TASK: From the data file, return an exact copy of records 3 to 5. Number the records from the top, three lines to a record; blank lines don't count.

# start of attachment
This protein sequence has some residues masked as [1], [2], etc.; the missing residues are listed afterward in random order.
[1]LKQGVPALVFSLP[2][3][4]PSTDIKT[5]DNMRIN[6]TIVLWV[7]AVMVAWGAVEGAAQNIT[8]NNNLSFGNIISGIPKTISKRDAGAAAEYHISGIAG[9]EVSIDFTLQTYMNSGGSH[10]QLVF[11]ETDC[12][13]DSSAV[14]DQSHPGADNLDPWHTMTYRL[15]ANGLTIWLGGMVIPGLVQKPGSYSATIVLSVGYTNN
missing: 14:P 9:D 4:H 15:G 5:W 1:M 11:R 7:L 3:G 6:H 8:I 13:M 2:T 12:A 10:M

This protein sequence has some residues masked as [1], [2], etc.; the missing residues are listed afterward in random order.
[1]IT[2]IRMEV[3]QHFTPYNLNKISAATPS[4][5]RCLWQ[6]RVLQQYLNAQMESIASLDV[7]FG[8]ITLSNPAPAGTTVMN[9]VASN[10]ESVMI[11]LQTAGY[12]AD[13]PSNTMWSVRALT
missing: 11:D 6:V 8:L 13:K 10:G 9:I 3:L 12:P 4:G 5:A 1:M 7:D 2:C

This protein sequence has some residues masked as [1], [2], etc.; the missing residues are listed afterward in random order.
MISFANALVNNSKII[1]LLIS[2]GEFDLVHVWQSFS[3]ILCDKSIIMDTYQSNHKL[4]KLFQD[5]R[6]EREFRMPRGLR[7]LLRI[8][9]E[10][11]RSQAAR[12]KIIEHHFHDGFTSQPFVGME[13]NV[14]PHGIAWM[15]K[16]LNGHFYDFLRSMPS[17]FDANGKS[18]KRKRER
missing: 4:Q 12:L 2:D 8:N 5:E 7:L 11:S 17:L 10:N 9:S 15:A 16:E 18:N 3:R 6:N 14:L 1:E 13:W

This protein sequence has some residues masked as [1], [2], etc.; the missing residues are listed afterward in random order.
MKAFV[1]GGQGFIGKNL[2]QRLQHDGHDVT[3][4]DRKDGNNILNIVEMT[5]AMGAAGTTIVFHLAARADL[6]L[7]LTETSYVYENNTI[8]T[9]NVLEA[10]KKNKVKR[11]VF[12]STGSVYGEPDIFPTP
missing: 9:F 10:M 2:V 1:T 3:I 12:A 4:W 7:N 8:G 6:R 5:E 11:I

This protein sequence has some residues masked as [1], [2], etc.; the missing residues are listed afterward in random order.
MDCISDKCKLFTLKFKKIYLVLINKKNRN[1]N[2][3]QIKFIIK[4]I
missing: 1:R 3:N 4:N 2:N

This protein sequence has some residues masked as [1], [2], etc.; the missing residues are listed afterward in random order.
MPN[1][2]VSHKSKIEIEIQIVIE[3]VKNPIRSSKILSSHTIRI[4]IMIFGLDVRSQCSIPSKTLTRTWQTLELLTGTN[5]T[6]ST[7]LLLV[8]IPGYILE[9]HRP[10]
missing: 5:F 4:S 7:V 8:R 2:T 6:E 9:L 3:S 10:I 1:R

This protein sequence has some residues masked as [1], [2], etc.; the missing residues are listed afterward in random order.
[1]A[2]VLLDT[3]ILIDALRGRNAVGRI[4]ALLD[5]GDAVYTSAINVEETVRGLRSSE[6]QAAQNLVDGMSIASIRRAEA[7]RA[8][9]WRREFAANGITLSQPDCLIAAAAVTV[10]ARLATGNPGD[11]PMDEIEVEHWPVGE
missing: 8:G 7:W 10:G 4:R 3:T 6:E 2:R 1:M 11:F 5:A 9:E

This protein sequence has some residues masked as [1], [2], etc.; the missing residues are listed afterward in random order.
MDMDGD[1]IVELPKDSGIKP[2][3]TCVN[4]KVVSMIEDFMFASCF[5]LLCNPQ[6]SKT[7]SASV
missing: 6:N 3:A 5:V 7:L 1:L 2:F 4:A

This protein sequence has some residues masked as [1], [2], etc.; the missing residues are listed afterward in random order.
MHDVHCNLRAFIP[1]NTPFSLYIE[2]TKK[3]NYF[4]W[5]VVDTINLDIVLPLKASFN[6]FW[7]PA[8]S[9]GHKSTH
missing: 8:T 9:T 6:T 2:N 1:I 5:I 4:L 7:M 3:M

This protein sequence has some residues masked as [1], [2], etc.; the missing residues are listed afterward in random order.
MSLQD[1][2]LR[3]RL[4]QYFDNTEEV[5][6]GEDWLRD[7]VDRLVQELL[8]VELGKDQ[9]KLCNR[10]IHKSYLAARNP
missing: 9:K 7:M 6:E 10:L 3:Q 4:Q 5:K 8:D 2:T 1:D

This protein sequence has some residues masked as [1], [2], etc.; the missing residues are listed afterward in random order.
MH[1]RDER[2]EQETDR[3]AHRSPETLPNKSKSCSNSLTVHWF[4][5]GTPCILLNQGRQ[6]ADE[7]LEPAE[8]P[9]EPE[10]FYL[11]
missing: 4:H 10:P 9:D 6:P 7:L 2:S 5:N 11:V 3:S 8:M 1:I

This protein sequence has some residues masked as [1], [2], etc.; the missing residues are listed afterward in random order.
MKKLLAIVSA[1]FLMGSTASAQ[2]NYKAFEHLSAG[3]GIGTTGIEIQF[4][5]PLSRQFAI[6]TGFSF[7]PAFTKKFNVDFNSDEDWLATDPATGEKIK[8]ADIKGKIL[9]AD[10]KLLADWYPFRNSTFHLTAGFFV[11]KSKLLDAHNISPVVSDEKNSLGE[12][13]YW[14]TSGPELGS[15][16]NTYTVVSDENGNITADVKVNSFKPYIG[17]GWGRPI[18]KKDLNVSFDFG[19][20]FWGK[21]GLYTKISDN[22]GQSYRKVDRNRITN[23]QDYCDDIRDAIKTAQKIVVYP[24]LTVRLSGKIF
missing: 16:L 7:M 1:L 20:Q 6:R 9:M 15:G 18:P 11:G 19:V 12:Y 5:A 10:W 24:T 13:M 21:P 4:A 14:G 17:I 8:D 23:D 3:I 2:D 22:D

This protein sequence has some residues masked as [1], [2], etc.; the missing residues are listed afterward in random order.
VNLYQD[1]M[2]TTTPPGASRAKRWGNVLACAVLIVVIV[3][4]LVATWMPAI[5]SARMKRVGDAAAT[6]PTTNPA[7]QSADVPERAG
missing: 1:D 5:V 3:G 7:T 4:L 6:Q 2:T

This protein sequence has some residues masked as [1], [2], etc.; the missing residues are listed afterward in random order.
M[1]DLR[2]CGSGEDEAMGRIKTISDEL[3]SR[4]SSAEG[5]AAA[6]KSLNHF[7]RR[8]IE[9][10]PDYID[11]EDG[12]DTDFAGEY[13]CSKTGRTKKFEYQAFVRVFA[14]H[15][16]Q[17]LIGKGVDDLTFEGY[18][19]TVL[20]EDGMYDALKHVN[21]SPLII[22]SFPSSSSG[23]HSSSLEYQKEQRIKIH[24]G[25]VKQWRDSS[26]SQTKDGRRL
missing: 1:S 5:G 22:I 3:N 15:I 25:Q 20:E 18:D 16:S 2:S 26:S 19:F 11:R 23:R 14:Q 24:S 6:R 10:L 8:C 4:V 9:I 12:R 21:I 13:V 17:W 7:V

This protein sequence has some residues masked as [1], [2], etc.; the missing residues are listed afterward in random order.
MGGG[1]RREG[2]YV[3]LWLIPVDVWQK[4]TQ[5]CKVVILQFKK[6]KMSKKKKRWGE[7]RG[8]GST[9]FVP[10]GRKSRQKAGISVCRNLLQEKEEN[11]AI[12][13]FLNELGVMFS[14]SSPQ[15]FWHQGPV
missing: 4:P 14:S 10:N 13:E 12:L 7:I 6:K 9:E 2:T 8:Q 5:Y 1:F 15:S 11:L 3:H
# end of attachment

This protein sequence has some residues masked as [1], [2], etc.; the missing residues are listed afterward in random order.
MISFANALVNNSKII[1]LLIS[2]GEFDLVHVWQSFS[3]ILCDKSIIMDTYQSNHKL[4]KLFQD[5]R[6]EREFRMPRGLR[7]LLRI[8][9]E[10][11]RSQAAR[12]KIIEHHFHDGFTSQPFVGME[13]NV[14]PHGIAWM[15]K[16]LNGHFYDFLRSMPS[17]FDANGKS[18]KRKRER
missing: 4:Q 12:L 2:D 8:N 5:E 7:L 11:S 17:L 10:N 9:S 15:A 16:E 18:N 3:R 6:N 14:L 1:E 13:W

This protein sequence has some residues masked as [1], [2], etc.; the missing residues are listed afterward in random order.
MKAFV[1]GGQGFIGKNL[2]QRLQHDGHDVT[3][4]DRKDGNNILNIVEMT[5]AMGAAGTTIVFHLAARADL[6]L[7]LTETSYVYENNTI[8]T[9]NVLEA[10]KKNKVKR[11]VF[12]STGSVYGEPDIFPTP
missing: 9:F 10:M 2:V 1:T 3:I 12:A 4:W 7:N 8:G 6:R 5:E 11:I

This protein sequence has some residues masked as [1], [2], etc.; the missing residues are listed afterward in random order.
MDCISDKCKLFTLKFKKIYLVLINKKNRN[1]N[2][3]QIKFIIK[4]I
missing: 1:R 3:N 4:N 2:N